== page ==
I’m paraphrasing but that was the gist of it. Ironic commentary coming from the man whom would later write “Hoopla” not to mention win more Lions than probably any other person or agency in the United States. Yet, to me, it seemed indicative of some higher power working in his life, or trying to, the idea that achieving goals was more important to him than drinking champagne at the end. The conflict with hedonism is worth noting as well.

For another even more telling exchange, read this paragraph from a very recent interview with Chuck Porter in AdAge:

He (Alex) sent me a blog post he wrote about advertising to children and asked me what I thought. I said it was well-written and made some great points, but I also said he needs to make a choice because it’s not [compatible with the business we’re in]. And the next morning he resigned and sent me a note saying, “I resigned like you recommended” and I was like, “I didn’t tell you to do that!

Without probing deeper, it seems Alex began applying his focus on other things besides selling. Perhaps even to the consternation of his peers. Maybe his Higher Power got the better of him. That and a sizable earn-out check from MDC.

The only other time I engaged with Alex was during a pitch. It was down to two agencies: his and mine. We would win that day but, obviously, Alex and CP&B would win a hell of a lot more times than I, or anyone, in the years that followed. CP&B became unstoppable, to the point where they could turn down clients. Regularly. They still do. That’s not arrogance, folks. That’s a blessing.

Alex and his partners built a juggernaut, a magical place. Some call it a sweatshop. But whatever it is it can never be captured in a power point presentation. There are no “proprietary tools” at CP&B. Just like-minded people busting their ass to do great work. And since the beginning, the mind they were aspiring to be like belonged to Alex Bogusky. So powerful is the zeitgeist he established that his predecessors haven’t missed a beat. Indeed, Keller and Reilly are as skilled as they come.

In the end, I applaud Alex for doing his thing: in this business, to this business and now going out of it. He’s done more with and for advertising than almost anyone alive. And so maybe he’s just done. For now, anyway…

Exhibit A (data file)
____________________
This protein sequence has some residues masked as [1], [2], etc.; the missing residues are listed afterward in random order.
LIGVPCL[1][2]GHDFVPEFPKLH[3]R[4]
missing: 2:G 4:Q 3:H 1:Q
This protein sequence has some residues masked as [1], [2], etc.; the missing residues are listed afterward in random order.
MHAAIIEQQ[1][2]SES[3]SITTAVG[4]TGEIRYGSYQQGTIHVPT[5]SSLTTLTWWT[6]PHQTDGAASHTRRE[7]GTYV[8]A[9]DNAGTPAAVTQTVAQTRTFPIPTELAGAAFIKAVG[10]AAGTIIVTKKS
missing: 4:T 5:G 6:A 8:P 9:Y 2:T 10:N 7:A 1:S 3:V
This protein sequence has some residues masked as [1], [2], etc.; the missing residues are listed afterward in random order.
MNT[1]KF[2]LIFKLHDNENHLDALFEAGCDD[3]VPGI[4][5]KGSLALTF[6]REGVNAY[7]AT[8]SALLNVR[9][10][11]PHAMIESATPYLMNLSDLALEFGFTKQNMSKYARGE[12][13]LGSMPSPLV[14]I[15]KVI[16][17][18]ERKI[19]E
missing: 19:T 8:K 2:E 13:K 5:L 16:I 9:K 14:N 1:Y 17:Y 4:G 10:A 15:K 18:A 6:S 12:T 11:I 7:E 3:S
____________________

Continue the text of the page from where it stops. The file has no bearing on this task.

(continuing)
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Alex Bogusky: “That’s all folks!”

For the better part of our new century, one “ad” agency has dominated the media landscape, transcending advertising and changing marketing forever. This same agency not only managed to thrive during economic turmoil but continuously spat in the face of industry naysayers and doom and gloom mongers, all the while making game changing, firestorm igniting, award winning, fame inducing, I-wish-I’d-done-that, kind of work.

Of course I’m talking about Crispin Porter & Bogusky. I once called them the Doyle Dane Bernbach of our time. A huge compliment, I know. Yet, I agree with the comparison now more than ever. CP&B has done to our business (and popular culture) exactly the same thing DDB did almost fifty years ago: Changed it. 4EVR.

Crispin’s version of Bill Bernbach? Alex Bogusky. And now, at the relatively young age of 47, Bogusky is resigning from the agency that bears his name, presumably to write books, ride bikes, stop the BP oil leak, and then some. Having received considerable earn out from MDC’s purchase of the agency, Alex can do whatever the hell he wants. Apparently, that includes bidding adieu (at least temporarily) to Ad Land.

For those living in a trailer down by the river, Alex Bogusky has been the agency’s creative leader since its inauspicious beginning some 25 years ago in Miami. His creative philosophy likely began the same way yours and mine did, to do persuasive communication that is smart, beautiful and entertaining. But it rapidly evolved into something unique and, at times polarizing. Pre-supposing social media and all that it entails, Alex wanted a Fame Factory for his clients, an agency that created conversations not just ads. It’s motto: “Don’t show me a script, show me the press release.”

CP&B’s anti-smoking “Truth” campaigns put the agency on the map. Launching the Mini-Cooper in America didn’t hurt. Then Burger King, Ikea, VW and more. CP&B was off to the races and just as quickly “off the chain.” Like it or not, no other agency generates heat –for their clients and for themselves- like Crispin Porter & Bogusky.

And so his resignation has caused a furor. Fast Company printed this story, painting a snarky picture, especially as it related to MDC Chairman & CEO, Miles Nadal. The piece made Alex out to be an “existential, rock star” (cool!) and Miles some sort of jilted “life partner.”

On their own blogs, Nadal and Bogusky quickly came out in refutation of the Fast Company story. Their passionate yet professional replies likely tell a far more truthful rendition of the story than the one posited by Fast Company. I’ve posted them here:

Alex\'s blog reply

Miles\' blog reply

Yet, these are more refutations than explanations…

Why did Alex Bogusky resign? I’m not a journalist and I’m not looking for angles. But I am deeply curious. Here’s a man at the top of his game, doing a job most of us can only dream of doing, and he just walks away. Why? I’m certain it wasn’t a business decision. Far from it. Next post, I’ll share comments made by one of his partners and bits from a conversation I had with him as well. Who knows; maybe resigning was a hoax. Just more hoopla. And I mean that in a good way.

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Tuneage!

I’ve gone on record stating my almost complete disdain for radio as an advertising medium. I’m not changing my tune. Unlike other mass media, for some reason the intrusion of commercials just bothers me more. Always has. Always will.